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Scams to watch for and tips on how to lower your chances of being defrauded

11/12/2020

Wagoner County Sheriff Chris Elliott knows that with the COVID-19 pandemic still raging on, many people are more comfortable shopping at home than going to crowded stores. E-commerce sales are forecasted to grow significantly during the 2020-2021 holiday season. While those number may look great for online retailers, they also look good for those seeking to scam online shoppers.

"Do not click on links in emails"
You may get a message that looks like it is from PayPal or some other well-known company, notifying you that there is a problem with your account. If it is from a scammer, and you enter your username and password, Scammers will then save the information and transfer your money to a foreign account. The rule is that you should never click on any suspicious links that may be in an email.

"Urgent" emails
Any email that proclaims a great sense of urgency such as "immediate action required", "Urgent", or "before time runs out" is a red flag and will likely lead to phishing. Phishing is a fraudulent practice of sending emails purporting to be from reputable companies to get someone to reveal personal information, including passwords and credit card numbers. Things having to do with the holidays and/or COVID-19 are perfect excuses for urgent replies.

"Too good to be true"
There is that old saying if it seems too good to be true, it probably is. If an email is sent to you from a company that has a subscription service, for instance, and they are offering you a free subscription, that should be a red flag. Before clicking on any link, you should look to see where that link is taking you.

If you put your cursor over the link on a website and hold it there, down at the bottom left of the screen, the destination of the website will appear. In an email it will typically appear in a box near the link, when you hold the cursor over it.
It is important to see what the URL is because, for example, if you think you're going to Amazon's website but the link actually says Amazoon.com, then you know scammers are trying to obtain your information.

"Emails or websites asking for private information"
Remain vigilant for any request from an email or on a website that wants you to submit some sort of private information, such as a password, a credit card or bank card number, social security number, your address, your voter affiliation, etc.

"Watch out for fake websites"

It is not difficult to setup as a reseller on Amazon and some resellers will market their fake websites on legitimate ones like Amazon and eBay. They will sell something in high demand like a bicycle at a low price. Everything looks fine, but then you never receive the product. If you don't know what the website is, you should never order from it.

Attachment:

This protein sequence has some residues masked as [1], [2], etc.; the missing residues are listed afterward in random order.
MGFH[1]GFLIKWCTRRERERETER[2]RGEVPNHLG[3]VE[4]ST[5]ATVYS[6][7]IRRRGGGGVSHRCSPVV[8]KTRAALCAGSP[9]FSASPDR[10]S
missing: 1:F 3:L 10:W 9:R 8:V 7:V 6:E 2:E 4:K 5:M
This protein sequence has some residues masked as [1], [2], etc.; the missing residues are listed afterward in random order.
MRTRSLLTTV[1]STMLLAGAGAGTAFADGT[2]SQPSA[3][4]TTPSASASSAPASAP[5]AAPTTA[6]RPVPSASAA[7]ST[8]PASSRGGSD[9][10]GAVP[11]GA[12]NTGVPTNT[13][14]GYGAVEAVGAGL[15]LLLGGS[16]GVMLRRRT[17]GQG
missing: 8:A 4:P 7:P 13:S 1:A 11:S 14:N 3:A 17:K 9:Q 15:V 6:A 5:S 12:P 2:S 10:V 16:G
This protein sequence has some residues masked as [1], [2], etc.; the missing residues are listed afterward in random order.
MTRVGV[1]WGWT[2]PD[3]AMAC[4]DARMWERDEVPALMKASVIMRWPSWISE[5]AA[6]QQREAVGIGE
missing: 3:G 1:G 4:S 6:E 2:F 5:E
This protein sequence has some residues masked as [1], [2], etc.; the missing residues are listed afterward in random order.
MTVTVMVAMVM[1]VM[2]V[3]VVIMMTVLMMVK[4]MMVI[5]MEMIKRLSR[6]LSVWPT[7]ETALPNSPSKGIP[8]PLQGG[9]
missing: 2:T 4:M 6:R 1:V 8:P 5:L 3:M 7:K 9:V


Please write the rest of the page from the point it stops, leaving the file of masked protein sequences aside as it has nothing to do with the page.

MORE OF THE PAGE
If the buyer delays shipping information that it is a red flag to cancel the purchase. PayPal and other payment systems have time frames of about 60 to 90 days for you to cancel a purchase. If the seller delays and delays past the allotted time then never sends the package, then the seller has your money, and you don't have your purchase. Buying insurance through PayPal, Visa, and Apple Pay can help protect you against shipping scams as it gives you more time to dispute payments.

Tips to help you shop safely during this holiday season

1. Do a little comparison shopping. Some sellers have been known to sell for example a $30 item on Ebay and when someone purchases it they then buy the item and ship it for free through Amazon for $20. While it is not a scam and is legal, it shows the importance of comparison shopping. One way to compare items is to search for the item on Google to see where else you can purchase it.

2. Never pay for anything on the internet with a debit card because thieves can wipe out all the money in that account.

3. Know your credit card limits. Credit card companies can bump your limit up without you ever knowing it. Fraudsters can then keep using your card regardless of the limit and you might have thousands of dollars on your card before you know it.

4. If you are going to order on the internet the best way to limit potential losses is to obtain insurance on your credit card to limit potential fraud. You can also get a prepaid credit card from a grocery store, pharmacy, or a bank so that if you are a victim of fraud you lose no more money than what was on the card.

5. If you are buying from a reseller on Amazon, eBay or Walmart, look to see where the seller is from. You may want to limit your purchases to buying items from sellers in the U.S.

6. Buy from reputable sellers.

 

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